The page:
Why Every Manager Should Have A 5-Year Marketing Strategy Plan

Throughout history, 5-year plans have proven to be effective — after all, some famous ones changed the entire dynamic of a nation. Before going down the rabbit-hole of why a 5-year marketing strategy should be integral to your fund, let’s do a quick mental exercise.

Think about how things worked 5 years ago.

In 2013, a good number of managers were using spreadsheets to manage their contacts and prospects. Some did them well, but it sure took a lot of work to keep them 100% accurate. Most of the time, they weren't 80% accurate. Now, most have adopted advanced CRM and full marketing automation platforms.

In 2013, it was still seen as acceptable to have an antiquated website; some even used it as a black-box marketing strategy. Flash forward to 2018: prospective investors are more sensitive to the sophistication of a manager's website. BlackRock, Bridgewater, Point72, and other “more traditional” managers have evolved.

In 2013, with the exception of the 50-page pitchbooks, marketing collaterals weren't used to attract prospective investors' attention. In 2014, we changed that when we launched the world's first hedge fund advertisement. Today, there are far more ways that managers capture attention and profile interest.

Clearly, the industry has changed. Investors are more knowledgeable and have more access to data and information than ever before. Doing the same thing will give you the same results. Try something new and get a 5-year marketing plan underway.

How does the 5-year plan help you?

First, realize that a marketing strategy plan is more than just marketing decks and pitch books: it’s a blueprint for future growth. By creating a 5-year plan, you are preparing yourself for the long-term. Rather than scrambling to find more investors, the time you spent in creating a plan now (e.g., reviewing your fund strategy, growth opportunities, and competitors) will give you a peace of mind when you know that you have a steady stream of potential investors.

Plans give you metrics, so you can measure your success.

For investments, you want to measure your return on investment (ROI); why not the same for marketing? Your marketing strategy plan could (and should) include tangible goals. These pre-established objectives can then be used to measure whether your marketing efforts were successful or not. Even if goals are missed, you can still use the information to make sure it's done right the next time or to re-adjust your goals so it’s more achievable.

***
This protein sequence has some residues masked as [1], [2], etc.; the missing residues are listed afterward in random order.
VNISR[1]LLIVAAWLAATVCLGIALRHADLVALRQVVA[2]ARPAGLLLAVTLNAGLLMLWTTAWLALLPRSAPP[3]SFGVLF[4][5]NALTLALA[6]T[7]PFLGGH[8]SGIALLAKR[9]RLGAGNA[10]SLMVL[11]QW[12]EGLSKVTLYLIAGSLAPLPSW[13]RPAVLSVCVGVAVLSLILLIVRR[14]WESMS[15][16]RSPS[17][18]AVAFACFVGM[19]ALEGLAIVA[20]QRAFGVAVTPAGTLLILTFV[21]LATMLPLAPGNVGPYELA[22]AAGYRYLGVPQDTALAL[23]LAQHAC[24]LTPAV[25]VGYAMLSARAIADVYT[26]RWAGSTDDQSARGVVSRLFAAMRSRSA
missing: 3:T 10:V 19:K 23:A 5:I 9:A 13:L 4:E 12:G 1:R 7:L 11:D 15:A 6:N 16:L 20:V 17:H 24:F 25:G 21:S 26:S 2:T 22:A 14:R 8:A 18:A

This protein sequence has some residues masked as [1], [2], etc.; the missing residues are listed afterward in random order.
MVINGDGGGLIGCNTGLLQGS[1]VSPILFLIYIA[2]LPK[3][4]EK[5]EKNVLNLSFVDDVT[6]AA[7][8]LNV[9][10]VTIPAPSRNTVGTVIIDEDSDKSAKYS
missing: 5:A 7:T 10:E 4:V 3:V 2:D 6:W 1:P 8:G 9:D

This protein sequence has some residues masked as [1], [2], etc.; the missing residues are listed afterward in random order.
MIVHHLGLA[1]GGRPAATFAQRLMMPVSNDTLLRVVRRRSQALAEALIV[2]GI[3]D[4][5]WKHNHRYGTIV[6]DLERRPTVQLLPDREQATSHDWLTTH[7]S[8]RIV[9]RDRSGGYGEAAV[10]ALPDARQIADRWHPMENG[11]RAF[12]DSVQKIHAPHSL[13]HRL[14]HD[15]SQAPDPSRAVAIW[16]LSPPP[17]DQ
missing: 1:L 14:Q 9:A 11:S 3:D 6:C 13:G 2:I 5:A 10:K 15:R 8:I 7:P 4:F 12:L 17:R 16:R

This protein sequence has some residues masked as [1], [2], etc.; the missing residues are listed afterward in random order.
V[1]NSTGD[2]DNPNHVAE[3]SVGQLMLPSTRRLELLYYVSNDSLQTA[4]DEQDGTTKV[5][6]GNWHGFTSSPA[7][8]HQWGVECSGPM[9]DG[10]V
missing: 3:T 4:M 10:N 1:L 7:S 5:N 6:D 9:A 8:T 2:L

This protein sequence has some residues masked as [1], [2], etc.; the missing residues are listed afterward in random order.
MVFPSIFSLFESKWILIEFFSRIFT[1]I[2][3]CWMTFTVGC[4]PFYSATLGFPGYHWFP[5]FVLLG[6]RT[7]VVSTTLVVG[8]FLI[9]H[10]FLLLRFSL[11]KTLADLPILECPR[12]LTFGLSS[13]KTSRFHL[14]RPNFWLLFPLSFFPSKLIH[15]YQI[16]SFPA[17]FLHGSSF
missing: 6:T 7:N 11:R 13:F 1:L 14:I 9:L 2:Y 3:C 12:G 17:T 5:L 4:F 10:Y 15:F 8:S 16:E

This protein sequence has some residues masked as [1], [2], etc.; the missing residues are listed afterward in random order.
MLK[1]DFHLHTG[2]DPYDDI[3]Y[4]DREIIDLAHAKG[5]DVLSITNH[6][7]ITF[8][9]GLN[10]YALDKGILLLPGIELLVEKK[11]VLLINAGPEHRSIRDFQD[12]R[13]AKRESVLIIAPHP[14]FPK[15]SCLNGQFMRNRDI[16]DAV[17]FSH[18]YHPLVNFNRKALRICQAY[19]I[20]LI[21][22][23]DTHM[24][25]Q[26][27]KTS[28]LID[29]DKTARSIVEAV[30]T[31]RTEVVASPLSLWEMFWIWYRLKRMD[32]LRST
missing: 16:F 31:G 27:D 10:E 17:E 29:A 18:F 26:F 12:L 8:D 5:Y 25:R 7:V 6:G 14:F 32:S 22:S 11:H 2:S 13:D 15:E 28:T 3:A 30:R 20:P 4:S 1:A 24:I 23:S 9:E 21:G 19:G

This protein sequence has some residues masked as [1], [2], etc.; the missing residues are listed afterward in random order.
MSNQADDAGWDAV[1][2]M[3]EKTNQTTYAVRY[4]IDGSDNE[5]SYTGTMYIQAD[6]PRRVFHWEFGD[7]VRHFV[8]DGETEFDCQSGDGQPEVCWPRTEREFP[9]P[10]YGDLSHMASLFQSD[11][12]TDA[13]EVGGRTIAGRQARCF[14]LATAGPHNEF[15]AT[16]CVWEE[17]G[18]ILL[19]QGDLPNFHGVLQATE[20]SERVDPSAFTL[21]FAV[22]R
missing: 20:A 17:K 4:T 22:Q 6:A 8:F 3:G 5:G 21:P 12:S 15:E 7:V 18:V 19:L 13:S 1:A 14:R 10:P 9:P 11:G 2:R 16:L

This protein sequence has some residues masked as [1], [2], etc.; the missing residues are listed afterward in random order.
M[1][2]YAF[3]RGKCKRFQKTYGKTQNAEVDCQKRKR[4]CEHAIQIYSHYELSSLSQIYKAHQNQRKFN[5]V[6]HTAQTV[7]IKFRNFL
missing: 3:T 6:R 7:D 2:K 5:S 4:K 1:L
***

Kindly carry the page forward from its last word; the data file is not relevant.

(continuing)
Plans allow you to allocate resources to maximize their potential.

Resources are limited. Fund managers often have to balance their time between relationship managing and fund managing. When a marketing campaign is being prepared, it commonly becomes a problem of how much resources should be allocated for this “extra” but necessary task. This is something that should have already been outlined in a five-year strategic plan, which makes it easy to focus the resources where and when it is needed the most.

If you want to have more time to focus on your investment strategy, then get the hard part of sourcing investors out of the way — the first step is the five-year plan.

What does a good 5-year marketing strategy plan look like?

The answer is: "It depends". It's not possible to generalize what a great 5-year plan looks like, but consider these:

1.     It identifies where you are now and where you want to be.

Questions to guide thinking:

·       Where do you thinking you stand in the industry? What is your niche?

·       Who are your competitors? How do you compare? What can you learn from them?

·       Is your goal tangible? Can you achieve that within five years?

2.     It clearly states “bigger picture” goals with milestone achievements and success metrics

Questions to guide thinking:

·       How do you get to your goal? What are the major changes that are needed?

·       How can you break down those major changes? What are the components that are necessary to produce that change?

·       How do you determine if you are successful? Is it quantifiable (if it isn’t, you might want to think a bit harder)?

3.     It has actionable items with thought-out allocations of time and resources

Questions to guide thinking:

·       Were you able to complete the action items in the past with the time and resources you are allocating now? If not, why do you believe it is possible now?

·       Nothing comes free - even a small restaurant has to put in $100,000 for equipment before they can bring their first diner. How many resources are you willing to put aside to get the results you want? Where are you going to get those resources from?

To wrap up, here are some additional items to consider.

With more focus on marketing, fund managers should decide whether you want to outsource marketing or grow the marketing back office. Another important factor to consider is the timing of when marketing should start to kick in for your fund (i.e., early on or wait until growth has halted).

A good chess player thinks five steps ahead, but the best chess players think only one. It’s a waste of time to try to predict what the alternative investment sphere would be like in fifty years — you can’t.

What you can do is focus on the next five years — think one step ahead.